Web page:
This article is from the Asthma FAQ, by Patricia Wrean and Marie Goldenberg firstname.lastname@example.org with numerous contributions by others.
Theophylline is commonly used as a third-line agent in the
management of asthma, after beta-agonists and anti-inflammatories.
Unfortunately, its therapeutic level is quite close to its toxic
level. This means that the dose that the asthmatic needs to get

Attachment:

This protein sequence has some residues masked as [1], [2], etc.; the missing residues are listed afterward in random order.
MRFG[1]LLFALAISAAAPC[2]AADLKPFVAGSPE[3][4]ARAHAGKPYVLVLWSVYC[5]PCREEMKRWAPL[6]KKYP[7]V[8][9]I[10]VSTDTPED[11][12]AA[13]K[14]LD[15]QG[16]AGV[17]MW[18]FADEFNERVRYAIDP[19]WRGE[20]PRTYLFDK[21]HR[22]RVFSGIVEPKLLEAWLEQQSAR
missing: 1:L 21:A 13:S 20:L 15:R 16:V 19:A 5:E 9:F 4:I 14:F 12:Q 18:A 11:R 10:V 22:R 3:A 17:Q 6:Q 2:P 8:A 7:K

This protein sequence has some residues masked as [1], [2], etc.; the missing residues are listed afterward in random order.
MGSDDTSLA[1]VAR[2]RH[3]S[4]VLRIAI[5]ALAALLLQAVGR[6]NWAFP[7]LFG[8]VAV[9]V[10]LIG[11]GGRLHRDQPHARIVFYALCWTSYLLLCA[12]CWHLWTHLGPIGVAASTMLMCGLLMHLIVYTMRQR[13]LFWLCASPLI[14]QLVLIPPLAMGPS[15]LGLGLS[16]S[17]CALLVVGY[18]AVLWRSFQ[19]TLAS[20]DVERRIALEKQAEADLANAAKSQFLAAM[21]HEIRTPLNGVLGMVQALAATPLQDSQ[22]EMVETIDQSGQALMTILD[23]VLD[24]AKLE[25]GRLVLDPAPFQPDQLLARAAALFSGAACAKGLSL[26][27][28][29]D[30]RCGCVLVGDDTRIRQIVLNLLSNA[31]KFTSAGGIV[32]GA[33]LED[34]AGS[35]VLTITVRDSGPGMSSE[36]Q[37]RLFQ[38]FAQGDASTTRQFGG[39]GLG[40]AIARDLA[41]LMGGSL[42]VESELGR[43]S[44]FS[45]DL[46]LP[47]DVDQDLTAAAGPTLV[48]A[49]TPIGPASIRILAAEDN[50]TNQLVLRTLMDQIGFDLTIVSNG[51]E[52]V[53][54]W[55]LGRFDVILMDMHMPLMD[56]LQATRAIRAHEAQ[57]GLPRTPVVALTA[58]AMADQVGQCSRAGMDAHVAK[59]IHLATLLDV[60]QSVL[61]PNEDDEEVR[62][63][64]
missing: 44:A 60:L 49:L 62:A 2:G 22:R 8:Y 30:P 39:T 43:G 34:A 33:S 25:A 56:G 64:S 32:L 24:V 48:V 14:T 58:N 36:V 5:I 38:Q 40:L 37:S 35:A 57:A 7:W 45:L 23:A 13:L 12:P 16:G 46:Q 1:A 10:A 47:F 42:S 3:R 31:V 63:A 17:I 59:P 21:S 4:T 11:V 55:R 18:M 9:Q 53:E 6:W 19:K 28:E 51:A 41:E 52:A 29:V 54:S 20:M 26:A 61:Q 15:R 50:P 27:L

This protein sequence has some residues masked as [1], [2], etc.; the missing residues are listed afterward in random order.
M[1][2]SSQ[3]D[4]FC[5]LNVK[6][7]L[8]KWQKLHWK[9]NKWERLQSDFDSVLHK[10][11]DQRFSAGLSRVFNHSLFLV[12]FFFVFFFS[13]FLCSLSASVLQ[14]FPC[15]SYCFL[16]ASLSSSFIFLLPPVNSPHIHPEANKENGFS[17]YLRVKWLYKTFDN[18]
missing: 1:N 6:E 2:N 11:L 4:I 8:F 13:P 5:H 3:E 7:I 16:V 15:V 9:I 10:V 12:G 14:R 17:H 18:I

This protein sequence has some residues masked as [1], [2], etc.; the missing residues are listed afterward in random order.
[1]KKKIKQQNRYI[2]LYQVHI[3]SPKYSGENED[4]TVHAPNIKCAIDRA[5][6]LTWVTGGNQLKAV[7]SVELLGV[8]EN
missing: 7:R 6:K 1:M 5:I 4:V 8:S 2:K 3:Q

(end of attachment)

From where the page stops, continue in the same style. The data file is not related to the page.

the full benefit of the drug is not very much lower than the dose
which causes side effects which range from unpleasant to
dangerous. This would not be such a problem if there weren't
such large variations in the rate at which people metabolize
theophylline. Apparently, if a group of people are given
the same dose of theophylline, the concentration of the
drug in their bloodstreams may vary by up to a factor of
seven. Therefore, the best way to monitor that the asthmatic
is receiving the optimal amount of theophylline is to take
a blood level concentration.